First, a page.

A boil water notice has been issued for people living in parts of counties Dublin, Kildare and Meath.
The notice affects approximately 600,000 people supplied by the Leixlip Water Treatment Plant.
It covers parts of Fingal, areas in Dublin City Council, parts of South Dublin County Council, parts of Co Kildare and Dunboyne in Co Meath.
Irish Water says the areas affected include: Artane, Ashtown, Balbriggan, Baldoyle, Ballyboghill, Celbridge, Clonee, Clonsilla, Coolock, Coolquoy, Corduff, Darndale, Donabate, Dunboyne, Finglas, Garristown, Glasnevin, Howth, Kilbarrack, Kilclone, Killester, Kinsaley, Leixlip, Lusk, Malahide, Maynooth, Naul, Palmerstown, Poppintree, Ronanstown, Rush, Skerries, St Margaret's, Straffan, Sutton and Swords.
Irish Water said it expects the boil water notice will be in place for a couple of days.
Speaking on RTÉ's Drivetime Yvonne Harris, head of Customer Operations with Irish Water, said the water quality would be tested continuously and the notice would be lifted as soon as it is safe to do so.
She said Irish Water would be working with the Health Service Executive and the Environmental Protection Agency to do that.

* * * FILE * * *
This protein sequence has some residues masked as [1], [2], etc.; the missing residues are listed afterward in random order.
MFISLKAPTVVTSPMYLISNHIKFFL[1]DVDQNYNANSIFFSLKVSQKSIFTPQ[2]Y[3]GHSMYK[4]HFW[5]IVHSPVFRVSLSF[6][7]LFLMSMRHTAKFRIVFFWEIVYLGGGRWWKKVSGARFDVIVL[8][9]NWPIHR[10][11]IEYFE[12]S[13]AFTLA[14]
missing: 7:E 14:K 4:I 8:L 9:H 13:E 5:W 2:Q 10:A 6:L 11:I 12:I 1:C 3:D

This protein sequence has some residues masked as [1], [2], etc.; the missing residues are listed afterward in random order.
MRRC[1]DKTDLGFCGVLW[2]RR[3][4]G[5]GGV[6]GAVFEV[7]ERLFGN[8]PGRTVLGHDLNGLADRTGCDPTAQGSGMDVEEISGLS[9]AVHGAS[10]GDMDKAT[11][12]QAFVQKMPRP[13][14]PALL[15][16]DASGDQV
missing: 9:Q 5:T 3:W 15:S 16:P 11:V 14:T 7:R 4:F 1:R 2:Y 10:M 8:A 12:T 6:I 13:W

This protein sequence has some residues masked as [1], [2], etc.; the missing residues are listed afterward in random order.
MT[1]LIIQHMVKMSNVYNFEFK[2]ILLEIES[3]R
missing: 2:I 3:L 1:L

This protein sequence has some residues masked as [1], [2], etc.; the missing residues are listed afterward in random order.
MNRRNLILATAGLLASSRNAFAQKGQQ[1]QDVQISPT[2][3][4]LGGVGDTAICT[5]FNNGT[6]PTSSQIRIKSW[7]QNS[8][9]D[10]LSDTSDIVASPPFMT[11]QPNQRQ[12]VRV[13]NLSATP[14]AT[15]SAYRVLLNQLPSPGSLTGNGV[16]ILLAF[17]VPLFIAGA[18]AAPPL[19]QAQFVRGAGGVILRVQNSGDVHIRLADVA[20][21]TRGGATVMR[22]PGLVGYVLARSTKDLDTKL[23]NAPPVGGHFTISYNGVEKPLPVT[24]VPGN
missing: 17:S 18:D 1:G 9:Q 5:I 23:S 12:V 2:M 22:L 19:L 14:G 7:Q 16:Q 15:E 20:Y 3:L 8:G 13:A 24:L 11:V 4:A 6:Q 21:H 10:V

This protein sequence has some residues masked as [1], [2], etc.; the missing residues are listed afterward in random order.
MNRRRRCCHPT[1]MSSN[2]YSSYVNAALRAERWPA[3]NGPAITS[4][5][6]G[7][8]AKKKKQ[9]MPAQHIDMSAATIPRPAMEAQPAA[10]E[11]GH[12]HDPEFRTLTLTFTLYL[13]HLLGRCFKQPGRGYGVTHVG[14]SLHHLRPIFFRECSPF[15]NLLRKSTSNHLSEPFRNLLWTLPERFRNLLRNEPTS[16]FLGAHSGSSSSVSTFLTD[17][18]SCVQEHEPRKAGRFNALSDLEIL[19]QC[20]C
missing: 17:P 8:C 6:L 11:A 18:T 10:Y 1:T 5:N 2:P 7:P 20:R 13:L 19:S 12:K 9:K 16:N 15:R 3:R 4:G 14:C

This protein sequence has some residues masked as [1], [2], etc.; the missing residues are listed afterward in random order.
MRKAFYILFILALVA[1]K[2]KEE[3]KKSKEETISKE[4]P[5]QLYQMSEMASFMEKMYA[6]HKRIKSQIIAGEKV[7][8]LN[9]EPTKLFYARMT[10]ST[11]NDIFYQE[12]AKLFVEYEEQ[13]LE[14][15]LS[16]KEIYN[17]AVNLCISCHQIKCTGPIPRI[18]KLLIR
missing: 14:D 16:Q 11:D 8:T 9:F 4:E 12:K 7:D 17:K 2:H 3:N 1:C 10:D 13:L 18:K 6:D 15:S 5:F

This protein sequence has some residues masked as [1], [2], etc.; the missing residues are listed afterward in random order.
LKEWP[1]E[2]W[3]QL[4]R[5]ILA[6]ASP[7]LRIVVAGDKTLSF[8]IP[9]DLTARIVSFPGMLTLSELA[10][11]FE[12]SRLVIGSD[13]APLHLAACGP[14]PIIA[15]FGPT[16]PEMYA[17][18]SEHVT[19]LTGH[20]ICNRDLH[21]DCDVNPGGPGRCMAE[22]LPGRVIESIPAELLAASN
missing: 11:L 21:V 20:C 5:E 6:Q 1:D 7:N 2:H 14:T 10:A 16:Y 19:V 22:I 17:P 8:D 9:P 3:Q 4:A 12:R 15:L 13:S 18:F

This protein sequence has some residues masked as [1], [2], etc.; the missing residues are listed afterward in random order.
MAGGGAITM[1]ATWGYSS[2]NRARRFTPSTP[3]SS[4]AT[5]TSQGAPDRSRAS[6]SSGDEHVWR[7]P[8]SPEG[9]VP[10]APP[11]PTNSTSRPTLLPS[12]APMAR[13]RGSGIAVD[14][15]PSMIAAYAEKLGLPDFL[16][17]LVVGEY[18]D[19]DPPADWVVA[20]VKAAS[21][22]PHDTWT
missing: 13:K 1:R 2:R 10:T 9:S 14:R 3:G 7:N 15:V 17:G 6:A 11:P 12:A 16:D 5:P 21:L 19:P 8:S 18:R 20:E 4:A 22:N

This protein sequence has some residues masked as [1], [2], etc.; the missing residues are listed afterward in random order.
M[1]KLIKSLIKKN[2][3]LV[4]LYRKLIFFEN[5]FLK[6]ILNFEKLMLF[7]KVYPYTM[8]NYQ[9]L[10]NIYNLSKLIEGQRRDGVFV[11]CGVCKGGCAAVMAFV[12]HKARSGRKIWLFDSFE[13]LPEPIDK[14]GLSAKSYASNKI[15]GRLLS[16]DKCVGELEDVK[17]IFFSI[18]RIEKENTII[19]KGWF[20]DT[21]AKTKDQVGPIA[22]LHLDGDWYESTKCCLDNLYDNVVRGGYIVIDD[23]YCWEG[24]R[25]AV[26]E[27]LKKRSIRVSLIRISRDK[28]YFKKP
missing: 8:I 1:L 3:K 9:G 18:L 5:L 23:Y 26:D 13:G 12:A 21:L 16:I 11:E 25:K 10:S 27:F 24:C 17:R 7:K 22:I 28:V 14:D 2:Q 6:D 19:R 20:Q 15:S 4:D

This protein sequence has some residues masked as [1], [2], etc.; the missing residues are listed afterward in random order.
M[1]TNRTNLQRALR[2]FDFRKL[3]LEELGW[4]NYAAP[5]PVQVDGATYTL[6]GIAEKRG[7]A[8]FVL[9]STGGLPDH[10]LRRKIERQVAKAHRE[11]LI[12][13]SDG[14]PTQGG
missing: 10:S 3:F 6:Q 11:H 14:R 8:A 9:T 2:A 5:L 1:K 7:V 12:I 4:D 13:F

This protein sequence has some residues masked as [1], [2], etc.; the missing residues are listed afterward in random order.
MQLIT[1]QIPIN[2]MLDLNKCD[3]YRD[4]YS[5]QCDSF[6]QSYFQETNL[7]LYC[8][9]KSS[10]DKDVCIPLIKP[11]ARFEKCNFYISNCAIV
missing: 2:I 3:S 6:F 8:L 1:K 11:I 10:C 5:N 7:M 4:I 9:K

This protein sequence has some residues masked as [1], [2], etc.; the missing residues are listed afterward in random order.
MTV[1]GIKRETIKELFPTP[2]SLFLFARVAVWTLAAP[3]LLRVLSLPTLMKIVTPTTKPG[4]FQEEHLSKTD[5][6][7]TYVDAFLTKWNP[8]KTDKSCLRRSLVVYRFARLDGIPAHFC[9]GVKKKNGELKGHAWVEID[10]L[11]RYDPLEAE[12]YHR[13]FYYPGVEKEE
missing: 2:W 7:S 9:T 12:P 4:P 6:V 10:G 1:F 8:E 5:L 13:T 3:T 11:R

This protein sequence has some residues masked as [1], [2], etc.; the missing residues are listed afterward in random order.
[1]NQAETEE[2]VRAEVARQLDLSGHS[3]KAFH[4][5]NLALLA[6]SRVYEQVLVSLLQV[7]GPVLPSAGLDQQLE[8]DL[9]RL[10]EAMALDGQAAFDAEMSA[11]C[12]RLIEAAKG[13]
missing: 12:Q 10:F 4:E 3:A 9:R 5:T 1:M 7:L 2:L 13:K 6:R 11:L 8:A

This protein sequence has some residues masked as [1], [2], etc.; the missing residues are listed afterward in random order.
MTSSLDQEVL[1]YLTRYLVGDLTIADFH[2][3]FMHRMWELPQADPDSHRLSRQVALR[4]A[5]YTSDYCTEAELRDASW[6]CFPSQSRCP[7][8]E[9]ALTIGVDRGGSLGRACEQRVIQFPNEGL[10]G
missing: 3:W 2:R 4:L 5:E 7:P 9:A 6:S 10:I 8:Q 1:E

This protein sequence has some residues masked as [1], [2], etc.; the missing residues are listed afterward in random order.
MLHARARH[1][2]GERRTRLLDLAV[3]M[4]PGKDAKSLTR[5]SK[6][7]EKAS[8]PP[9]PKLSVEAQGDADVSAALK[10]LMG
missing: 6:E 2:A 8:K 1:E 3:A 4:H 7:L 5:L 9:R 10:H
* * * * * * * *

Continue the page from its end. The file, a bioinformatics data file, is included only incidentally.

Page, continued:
According to Irish Water, the boil water notice was issued for the entire supply as a precautionary measure following issues with the treatment process at Leixlip, which may have compromised the disinfection process which makes the water unsafe to drink.
The issues have now been resolved but water is travelling through the system which is why the boil water notice is in place, according to Irish Water.
In a statement, Irish Water said it acknowledged the impact and inconvenience caused by the boil water notice to homes and businesses.
"We would like to reassure our customers that that Irish Water's drinking water and operational experts are working with our colleagues in Fingal County Council to resolve this issue as quickly as possible."
Further information on boil water notices can be found on the Irish Water website.
The website was temporarily unavailable this evening due to what appears to be a high volume of traffic.
The EPA said it will carry out an assessment of the performance of operations at the plant and will undertake an audit of the facility in the coming days.
In a statement it said the audit "will examine the treatment processes in place and the actions taken to address the issues which led to the boil water notice being put in place.
"The EPA will ensure that any recommendations of that audit will be implemented by Irish Water".
The notice advice is that water must be boiled for: drinking; drinks made with water; preparation of salads and similar foods, which are not cooked prior to eating; brushing of teeth and making of ice.